Paul: Our exhaustive look at the games jostling their way about BoardGameGeek’s Top 100 continues! Today, we have everything from international illness to urban development to mischievous academics. Oh, and opinions. Always with the sassy opinions. ONWARD.
#80: STAR REALMS
Matt: I sat down to try this one out with my brother one morning late last year, and proceeded to play it for almost four hours. For a box so tiny and silly and simple, it amazes me that so few deck builders have managed the same draw as this little gem.
What we said:
Quinns: It’s very strange. You get all the satisfaction of Dominion without having to think at all. You got attack ships? BANG BANG BANG your opponent discards some health cards. Got money? QUICKLY GRAB GRAB GRAB the ship with the funniest name. No cards left to draw? MMMMM SHUFFLESHUFFLESHUFFLE your lovely little shiny discard pile into a shiny shiny deck.
Enjoying yourself? OOOOH ORDER EXPANSIONS because they’re available as slim little booster packs and they’re so cheap. Not playing Star Realms? SOMETHING’S GONE WRONG get some friends over and start playing Star Realms.
Seriously. It even has rules for free-for-all multiplayer, teams, teams with captains, all vs. one or a strange kind of clockwise aggression. We’re sorry we ever doubted you, Star Realms. You’re the best thing to come out of Massachusetts since the Kennedys.
#79: COMMAND & COLORS: ANCIENTS
Touched on here
Quinns: For six years SU&SD has been recommending Days of Wonder’s Memoir ‘44, and for six years old salts of the board gaming scene have been telling us that Commands & Colors: Ancients is the superior game.
Can you blame us for choosing the year 1939 over 400 A.D., or for choosing the satanic belch of artillery fire over the heavy rain of ancient archers? Of course not. Can you blame us for not having bothered to try Commands & Colors: Ancients? Er, yes, you probably can.
I blame that egregious name. If this game had been called Command & Colours, we’d have been all over it.
Paul: This is a city-building triumph, a game stuffed with coy and canny ideas that come together to form such a cohesive whole. There’s the quality of your city dropping as it gets more crowded, the importance of proper planning when you consider the placement of factories or highways, or the huge bonuses you can reap if you drop a prime piece of real estate at just the right moment. Suburbia is full of so many excellent elements that click together like gold-plated Lego bricks.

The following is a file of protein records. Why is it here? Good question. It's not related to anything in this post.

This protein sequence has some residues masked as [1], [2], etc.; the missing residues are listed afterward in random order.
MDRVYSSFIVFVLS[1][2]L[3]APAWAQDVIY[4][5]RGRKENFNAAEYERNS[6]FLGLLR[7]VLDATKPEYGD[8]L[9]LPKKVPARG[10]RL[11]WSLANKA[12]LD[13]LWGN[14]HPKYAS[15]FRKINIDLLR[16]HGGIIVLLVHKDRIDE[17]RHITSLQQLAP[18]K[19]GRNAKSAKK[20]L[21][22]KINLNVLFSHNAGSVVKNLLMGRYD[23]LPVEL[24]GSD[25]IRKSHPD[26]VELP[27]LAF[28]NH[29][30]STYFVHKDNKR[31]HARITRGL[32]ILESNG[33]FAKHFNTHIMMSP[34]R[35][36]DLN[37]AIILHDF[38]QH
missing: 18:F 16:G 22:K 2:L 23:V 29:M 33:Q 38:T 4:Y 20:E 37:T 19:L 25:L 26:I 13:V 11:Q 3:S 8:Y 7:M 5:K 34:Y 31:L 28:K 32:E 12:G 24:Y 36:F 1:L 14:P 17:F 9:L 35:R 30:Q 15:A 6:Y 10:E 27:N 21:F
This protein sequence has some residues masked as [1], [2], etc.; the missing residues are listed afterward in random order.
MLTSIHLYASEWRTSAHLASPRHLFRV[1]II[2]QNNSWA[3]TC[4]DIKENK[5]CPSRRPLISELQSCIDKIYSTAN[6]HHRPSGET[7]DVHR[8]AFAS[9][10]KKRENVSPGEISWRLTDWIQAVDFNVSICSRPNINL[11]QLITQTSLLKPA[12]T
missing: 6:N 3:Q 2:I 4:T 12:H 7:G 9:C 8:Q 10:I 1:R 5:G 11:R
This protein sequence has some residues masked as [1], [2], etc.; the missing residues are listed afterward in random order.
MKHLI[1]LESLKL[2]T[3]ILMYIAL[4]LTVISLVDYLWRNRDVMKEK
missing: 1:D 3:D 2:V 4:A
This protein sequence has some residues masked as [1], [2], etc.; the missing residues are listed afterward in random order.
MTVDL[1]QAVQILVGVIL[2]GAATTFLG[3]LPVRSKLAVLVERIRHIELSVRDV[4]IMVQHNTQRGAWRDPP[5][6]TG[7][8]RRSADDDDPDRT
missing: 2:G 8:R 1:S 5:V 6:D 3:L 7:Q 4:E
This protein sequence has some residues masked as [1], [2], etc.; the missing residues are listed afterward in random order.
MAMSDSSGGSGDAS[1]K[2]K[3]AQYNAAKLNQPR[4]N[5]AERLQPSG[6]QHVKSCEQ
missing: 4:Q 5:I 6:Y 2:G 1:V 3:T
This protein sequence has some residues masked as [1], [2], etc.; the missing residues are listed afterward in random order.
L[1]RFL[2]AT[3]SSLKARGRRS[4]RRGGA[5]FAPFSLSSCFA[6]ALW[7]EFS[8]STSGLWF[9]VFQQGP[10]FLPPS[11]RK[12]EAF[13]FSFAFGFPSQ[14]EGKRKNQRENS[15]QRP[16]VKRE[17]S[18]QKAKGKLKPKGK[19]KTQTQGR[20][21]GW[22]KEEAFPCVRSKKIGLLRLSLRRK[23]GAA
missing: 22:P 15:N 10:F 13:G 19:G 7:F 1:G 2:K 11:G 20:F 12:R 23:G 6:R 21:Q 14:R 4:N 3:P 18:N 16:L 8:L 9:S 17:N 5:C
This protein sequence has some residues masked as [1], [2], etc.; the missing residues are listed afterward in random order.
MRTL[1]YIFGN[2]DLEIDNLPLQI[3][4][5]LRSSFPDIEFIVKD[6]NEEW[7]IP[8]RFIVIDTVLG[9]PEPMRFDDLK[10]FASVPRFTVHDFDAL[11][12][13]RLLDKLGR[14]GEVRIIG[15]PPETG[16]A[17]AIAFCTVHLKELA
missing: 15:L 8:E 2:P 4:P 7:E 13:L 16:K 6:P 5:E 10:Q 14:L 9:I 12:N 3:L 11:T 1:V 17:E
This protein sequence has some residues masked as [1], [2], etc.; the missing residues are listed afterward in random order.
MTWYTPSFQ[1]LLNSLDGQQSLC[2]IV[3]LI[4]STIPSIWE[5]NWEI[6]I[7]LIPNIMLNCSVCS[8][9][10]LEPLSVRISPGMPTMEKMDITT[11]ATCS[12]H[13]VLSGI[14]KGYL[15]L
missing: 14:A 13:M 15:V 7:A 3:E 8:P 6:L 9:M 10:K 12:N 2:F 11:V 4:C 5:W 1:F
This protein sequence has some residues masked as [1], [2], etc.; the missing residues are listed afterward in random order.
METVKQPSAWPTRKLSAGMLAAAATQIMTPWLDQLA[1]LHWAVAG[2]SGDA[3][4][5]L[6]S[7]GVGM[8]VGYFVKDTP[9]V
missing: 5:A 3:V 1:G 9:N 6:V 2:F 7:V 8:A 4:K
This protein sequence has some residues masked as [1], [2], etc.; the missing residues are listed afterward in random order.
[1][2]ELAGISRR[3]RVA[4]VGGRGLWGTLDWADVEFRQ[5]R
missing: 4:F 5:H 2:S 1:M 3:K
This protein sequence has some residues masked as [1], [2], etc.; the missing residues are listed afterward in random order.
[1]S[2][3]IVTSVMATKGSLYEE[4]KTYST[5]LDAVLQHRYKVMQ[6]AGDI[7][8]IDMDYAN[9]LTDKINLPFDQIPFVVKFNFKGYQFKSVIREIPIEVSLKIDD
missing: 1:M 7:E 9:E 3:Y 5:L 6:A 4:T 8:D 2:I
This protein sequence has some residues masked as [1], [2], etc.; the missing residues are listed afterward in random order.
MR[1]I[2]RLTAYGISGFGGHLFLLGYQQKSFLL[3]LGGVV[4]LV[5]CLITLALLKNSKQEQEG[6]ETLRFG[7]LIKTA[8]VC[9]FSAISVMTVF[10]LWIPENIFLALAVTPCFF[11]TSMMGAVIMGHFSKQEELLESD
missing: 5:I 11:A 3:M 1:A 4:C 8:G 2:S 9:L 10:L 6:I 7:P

Quinns: I’m sad to see that the Castles of Mad King Ludwig is higher on this list. Suburbia’s less flashy, but I think it’s an infinitely more satisfying game.
What we said:
Quinns: On the subject of the theme, suburbs might seem dry as dirt on toast when shop shelves heave with games about dungeons and murderers and spacecraft. But by being set in our own world, Suburbia fosters storytelling and is often funny. When you put that slaughterhouse next to a school, you’re going to laugh. Or the first time Paul and I played, he placed a lake on his turn then his population hit a speed-bump and nobody liked his suburb anymore. And Paul joked that it was because they have a nice new lake! And then immediately pulled a body out of it.
I love this game. I really do.
Matt: Nations is a game that provides all the chills and thrills of running a country in which you haven’t got enough food, or enough books, or enough famous ladies. Despite looking like a sad dog on a grey day, the mechanics are surprisingly vibrant and fun, and there’s something simple but very exciting about having this massive deck of historical things you can buy, whilst realistically only being able to choose a few of them. It’s like a gigantic library where you’re only allowed to take out three books, and then you’re expected to build a functioning city with them. You did take out hardbacks, right? Oh god, this analogy doesn’t seem sturdy.
What we said:
Quinns: While it doesn’t have seductive art, it does have heart. It wants you to play this game for decades to come. There’s a whole extra deck of cards you’re meant to play with after you’ve played a couple of games, and a whole extra deck of cards that the game treats as if they’re radioactive or something – that you’re only meant to touch when you REALLY know what you’re doing. Nations is almost – but not quite – one of those games where you finish it after two hours, total up your victory points, and you don’t really care who wins. But you do. You do care. But you almost don’t! But you do.
#76: THE GALLERIST
Paul: Oh boy, The Gallerist is heavy in both senses of the word. It’s deep and engrossing, but also something that could seriously injure anyone it falls on. Or who tries to lift it. Yet it’s not as intimidating as you might think and there’s a real pleasure to be found in discovering and promoting artists, as well as in watching the value of their art gradually rise until you decide you’re done with it, sell it and move on. I never found The Gallerist compelling, but I did think it was a great concept for a game, stylishly presented.